On the shoulders of giants…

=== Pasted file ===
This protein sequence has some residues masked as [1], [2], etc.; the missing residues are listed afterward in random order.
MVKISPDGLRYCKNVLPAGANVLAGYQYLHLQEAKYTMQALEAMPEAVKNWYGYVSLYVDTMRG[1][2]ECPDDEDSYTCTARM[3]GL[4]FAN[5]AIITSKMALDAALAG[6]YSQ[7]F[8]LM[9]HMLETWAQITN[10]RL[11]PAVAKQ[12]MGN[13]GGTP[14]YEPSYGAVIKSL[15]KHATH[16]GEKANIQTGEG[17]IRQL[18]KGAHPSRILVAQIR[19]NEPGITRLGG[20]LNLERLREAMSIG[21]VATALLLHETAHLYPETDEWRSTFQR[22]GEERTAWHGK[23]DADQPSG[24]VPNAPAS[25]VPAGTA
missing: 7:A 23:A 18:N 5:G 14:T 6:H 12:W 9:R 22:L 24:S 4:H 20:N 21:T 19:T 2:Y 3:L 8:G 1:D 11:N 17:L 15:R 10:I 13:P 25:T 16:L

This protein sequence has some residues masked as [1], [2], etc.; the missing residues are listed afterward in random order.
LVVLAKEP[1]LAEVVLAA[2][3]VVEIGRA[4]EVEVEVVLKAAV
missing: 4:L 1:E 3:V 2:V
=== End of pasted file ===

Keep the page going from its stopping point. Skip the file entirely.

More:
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In a letter dated February 5, 1676 (dated 1675 using the Julian calendar), Sir Isaac Newton opined to Robert Hooke, “If I have seen further [than you and Descartes], it is by standing on the shoulders of giants.”1 That comment is frequently cited by physicians and surgeons who wish to recognize the debt owed to our predecessors whose efforts have brought us to our present state of enlightenment and understanding of the pathogenesis, diagnosis, and treatment of surgical disease. Many “surgical greats” were available for selection as the “surgical giants” for this supplement of the Journal of Trauma and Acute Care Surgery. The four selected “giants,” whose contributions have had major influence on the organization and delivery of combat casualty care, were involved in wars of the early and mid-19th century (William Beaumont and Jonathan Letterman, respectively) and the two world wars of the 20th century (George Crile, World War I, and Edward D. Churchill, World War II) (Fig. 1). Each of the four was an experienced clinical surgeon of his time, and each appreciated the importance of scientific study to advance surgical care and improve patient outcomes.
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